• Using suitable examples, critically discuss the objectives that a transfer pricing policy should seek to achieve. (maximum of 500 words)

[10 marks]

 

 

End of Exam paper

 

Examiner: Atish Soonucksing

External Examiner: Aly Ibrahim Salama

 

 

 

 

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Present Value Table

 

 

 

Discount rate (r)

 

Periods (n) 1% 2% 3% 4% 5% 6% 7% 8% 9% 10%
1 0.990 0.980 0.971 0.962 0.952 0.943 0.935 0.926 0.917 0.909
2 0.980 0.961 0.943 0.925 0.907 0.890 0.873 0.857 0.842 0.826
3 0.971 0.942 0.915 0.889 0.864 0.840 0.816 0.794 0.772 0.751
4 0.961 0.924 0.888 0.855 0.823 0.792 0.763 0.735 0.708 0.683
5 0.951 0.906 0.863 0.822 0.784 0.747 0.713 0.681 0.650 0.621
6 0.942 0.888 0.837 0.790 0.746 0.705 0.666 0.630 0.596 0.564
7 0.933 0.871 0.813 0.760 0.711 0.665 0.623 0.583 0.547 0.513
8 0.923 0.853 0.789 0.731 0.677 0.627 0.582 0.540 0.502 0.467
9 0.914 0.837 0.766 0.703 0.645 0.592 0.544 0.500 0.460 0.424
10 0.905 0.820 0.744 0.676 0.614 0.558 0.508 0.463 0.422 0.386
11 0.896 0.804 0.722 0.650 0.585 0.527 0.475 0.429 0.388 0.350
12 0.887 0.788 0.701 0.625 0.557 0.497 0.444 0.397 0.356 0.319
13 0.879 0.773 0.681 0.601 0.530 0.469 0.415 0.368 0.326 0.290
14 0.870 0.758 0.661 0.577 0.505 0.442 0.388 0.340 0.299 0.263
15 0.861 0.743 0.642 0.555 0.481 0.417 0.362 0.315 0.275 0.239
Periods (n) 11% 12% 13% 14% 15% 16% 17% 18% 19% 20%
1 0.901 0.893 0.885 0.877 0.870 0.862 0.855 0.847 0.840 0.833
2 0.812 0.797 0.783 0.769 0.756 0.743 0.731 0.718 0.706 0.694
3 0.731 0.712 0.693 0.675 0.658 0.641 0.624 0.609 0.593 0.579
4 0.659 0.636 0.613 0.592 0.572 0.552 0.534 0.516 0.499 0.482
5 0.593 0.567 0.543 0.519 0.497 0.476 0.456 0.437 0.419 0.402
6 0.535 0.507 0.480 0.456 0.432 0.410 0.390 0.370 0.352 0.335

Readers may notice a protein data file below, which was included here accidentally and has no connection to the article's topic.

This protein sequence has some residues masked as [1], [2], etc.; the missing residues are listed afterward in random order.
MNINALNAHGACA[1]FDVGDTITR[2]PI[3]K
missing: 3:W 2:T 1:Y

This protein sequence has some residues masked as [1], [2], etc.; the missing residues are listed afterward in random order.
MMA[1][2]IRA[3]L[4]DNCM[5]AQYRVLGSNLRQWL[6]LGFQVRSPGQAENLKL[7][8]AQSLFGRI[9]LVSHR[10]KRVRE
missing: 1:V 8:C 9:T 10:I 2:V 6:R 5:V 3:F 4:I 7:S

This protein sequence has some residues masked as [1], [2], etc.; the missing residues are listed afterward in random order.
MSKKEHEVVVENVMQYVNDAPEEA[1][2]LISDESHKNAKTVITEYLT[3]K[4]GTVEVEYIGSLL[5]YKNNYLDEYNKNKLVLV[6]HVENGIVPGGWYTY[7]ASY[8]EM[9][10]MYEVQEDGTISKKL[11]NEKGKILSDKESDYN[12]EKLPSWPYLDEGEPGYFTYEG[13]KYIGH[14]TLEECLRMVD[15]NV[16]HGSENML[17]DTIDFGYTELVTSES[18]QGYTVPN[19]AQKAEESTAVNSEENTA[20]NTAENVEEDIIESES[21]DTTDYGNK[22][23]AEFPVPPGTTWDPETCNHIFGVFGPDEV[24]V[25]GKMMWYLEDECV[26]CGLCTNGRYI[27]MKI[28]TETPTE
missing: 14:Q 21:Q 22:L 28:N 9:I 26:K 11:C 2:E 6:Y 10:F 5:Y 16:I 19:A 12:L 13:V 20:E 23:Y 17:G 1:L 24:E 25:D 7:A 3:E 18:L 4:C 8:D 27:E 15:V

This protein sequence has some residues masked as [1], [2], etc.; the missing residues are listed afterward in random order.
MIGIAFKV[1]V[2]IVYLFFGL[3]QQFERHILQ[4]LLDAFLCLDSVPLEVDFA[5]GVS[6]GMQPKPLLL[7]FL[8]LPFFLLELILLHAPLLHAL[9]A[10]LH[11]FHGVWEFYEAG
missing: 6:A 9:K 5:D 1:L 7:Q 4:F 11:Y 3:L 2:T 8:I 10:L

7 0.482 0.452 0.425 0.400 0.376 0.354 0.333 0.314 0.296 0.279
8 0.434 0.404 0.376 0.351 0.327 0.305 0.285 0.266 0.249 0.233
9 0.391 0.361 0.333 0.308 0.284 0.263 0.243 0.225 0.209 0.194
10 0.352 0.322 0.295 0.270 0.247 0.227 0.208 0.191 0.176 0.162
11 0.317 0.287 0.261 0.237 0.215 0.195 0.178 0.162 0.148 0.135
12 0.286 0.257 0.231 0.208 0.187 0.168 0.152 0.137 0.124 0.112
13 0.258 0.229 0.204 0.182 0.163 0.145 0.130 0.116 0.104 0.093
14 0.232 0.205 0.181 0.160 0.141 0.125 0.111 0.099 0.088 0.078
15 0.209 0.183 0.160 0.140 0.123 0.108 0.095 0.084 0.074 0.065

 

                                                                      Annuity Table

 

 

 

Discount rate (r)

 

Periods (n) 1% 2% 3% 4% 5% 6% 7% 8% 9% 10%
1 0.990 0.980 0.971 0.962 0.952 0.943 0.935 0.926 0.917 0.909
2 1.970 1.942 1.913 1.886 1.859 1.833 1.808 1.783 1.759 1.736
3 2.941 2.884 2.829 2.775 2.723 2.673 2.624 2.577 2.531 2.487
4 3.902 3.808 3.717 3.630 3.546 3.465 3.387 3.312 3.240 3.170
5 4.853 4.713 4.580 4.452 4.329 4.212 4.100 3.993 3.890 3.791
6 5.795 5.601 5.417 5.242 5.076 4.917 4.767 4.623 4.486 4.355
7 6.728 6.472 6.230 6.002 5.786 5.582 5.389 5.206 5.033 4.868
8 7.652 7.325 7.020 6.733 6.463 6.210 5.971 5.747 5.535 5.335
9 8.566 8.162 7.786 7.435 7.108 6.802 6.515 6.247 5.995 5.759
10 9.471 8.983 8.530 8.111 7.722 7.360 7.024 6.710 6.418 6.145
11 10.368 9.787 9.253 8.760 8.306 7.887 7.499 7.139 6.805 6.495
12 11.255 10.575 9.954 9.385 8.863 8.384 7.943 7.536 7.161 6.814
13 12.134 11.348 10.635 9.986 9.394 8.853 8.358 7.904 7.487 7.103
14 13.004 12.106 11.296 10.563 9.899 9.295 8.745 8.244 7.786 7.367
15 13.865 12.849 11.938 11.118 10.380 9.712 9.108 8.559 8.061 7.606
Periods (n) 11% 12% 13% 14% 15% 16% 17% 18% 19% 20%
1 0.901 0.893 0.885 0.877 0.870 0.862 0.855 0.847 0.840 0.833
2 1.713 1.690 1.668 1.647 1.626 1.605 1.585 1.566 1.547 1.528
3 2.444 2.402 2.361 2.322 2.283 2.246 2.210 2.174 2.140 2.106
4 3.102 3.037 2.974 2.914 2.855 2.798 2.743 2.690 2.639 2.589
5 3.696 3.605 3.517 3.433 3.352 3.274 3.199 3.127 3.058 2.991
6 4.231 4.111 3.998 3.889 3.784 3.685 3.589 3.498 3.410 3.326
7 4.712 4.564 4.423 4.288 4.160 4.039 3.922 3.812 3.706 3.605
8 5.146 4.968 4.799 4.639 4.487 4.344 4.207 4.078 3.954 3.837
9 5.537 5.328 5.132 4.946 4.772 4.607 4.451 4.303 4.163 4.031
10 5.889 5.650 5.426 5.216 5.019 4.833 4.659 4.494 4.339 4.192
11 6.207 5.938 5.687 5.453 5.234 5.029 4.836 4.656 4.486 4.327
12 6.492 6.194 5.918 5.660 5.421 5.197 4.988 4.793 4.611 4.439
13 6.750 6.424 6.122 5.842 5.583 5.342 5.118 4.910 4.715 4.533
14 6.982 6.628 6.302 6.002 5.724 5.468 5.229 5.008 4.802 4.611
15 7.191 6.811 6.462 6.142 5.847 5.575 5.324 5.092 4.876 4.675

 

 

Formulae Sheet

 

The Fischer Formula

 

 

 

The Internal Rate of Return

 

 

Where:

L = lower discount rate %

H = higher discount rate %

= NPV at lower discount rate

= NPV at higher discount rate